About a month ago, thinking forward to next year, I had emailed USA Triathlon to find out more about draft legal triathlons as a potential way to get into ITU racing. As a strong swimmer and biker, I may not be the ideal draft legal racing candidate but I didn’t want to write it off. I got a response that informed me there would be a draft legal race in Detroit in two weeks. I was competing at USAT Nationals in a week and planned to race the following Sunday at the YWCA women’s tri, both of which I still wanted to race.
Since I don’t own a draft legal bike, I sent an email to Kevin O’Connor and Hannah Sullivan at Gear West right away. Almost immediately I got a response that they could definitely help me get setup to race. Last minute planning is not my style but within 24 hours I was registered for the race, had a flight and hotel booked, car rented, bike, wheels and bike box all lined up. Of course I got Stopwatch Greg a flight ASAP too; there was no way he was going to miss this spectator-friendly race. The Monday before Nationals Kevin fit me on a Felt AR2 with Ultegra Di2 electronic shifting and a set of Zipp 303 tubulars. This bike is top of the line and insanely fast; if you need a road bike I definitely recommend this one (apparently it sold out before it hit the stores too). After getting the bike fit taken care of, my focus was back onto Nationals (see that report here).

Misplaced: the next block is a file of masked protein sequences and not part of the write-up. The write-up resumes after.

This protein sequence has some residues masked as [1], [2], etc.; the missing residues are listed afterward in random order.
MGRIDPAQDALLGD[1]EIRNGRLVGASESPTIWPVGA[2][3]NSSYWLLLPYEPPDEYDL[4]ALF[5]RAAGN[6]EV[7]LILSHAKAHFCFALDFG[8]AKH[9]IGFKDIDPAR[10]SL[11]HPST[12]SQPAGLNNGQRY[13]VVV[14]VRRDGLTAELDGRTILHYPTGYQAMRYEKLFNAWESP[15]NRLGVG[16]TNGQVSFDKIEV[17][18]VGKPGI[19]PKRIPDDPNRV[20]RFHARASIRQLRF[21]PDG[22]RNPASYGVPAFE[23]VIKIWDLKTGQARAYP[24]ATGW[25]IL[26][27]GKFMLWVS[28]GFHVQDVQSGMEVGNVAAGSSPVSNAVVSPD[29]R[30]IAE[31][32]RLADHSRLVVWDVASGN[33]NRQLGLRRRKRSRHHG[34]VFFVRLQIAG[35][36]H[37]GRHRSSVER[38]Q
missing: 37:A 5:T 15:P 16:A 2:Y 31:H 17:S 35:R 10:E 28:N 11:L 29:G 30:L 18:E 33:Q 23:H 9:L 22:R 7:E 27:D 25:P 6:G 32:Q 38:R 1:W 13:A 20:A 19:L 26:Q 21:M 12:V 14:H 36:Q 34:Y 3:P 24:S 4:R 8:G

The Thursday after Nationals I flew into Detroit, Patrick and I put the bike together and we went over the race site on Belle Isle to check out the course. Belle Isle is an island in the Detroit River between Detroit and Canada. Probably one of the most beautiful venues I’ve been to (the name appropriately translates to “beautiful island”). Since race week was busy, this was my first time actually riding the bike. I did five loops of the approximately 4 mile course and called it good. We picked up dinner at Whole Foods on the way back to the hotel and went to bed.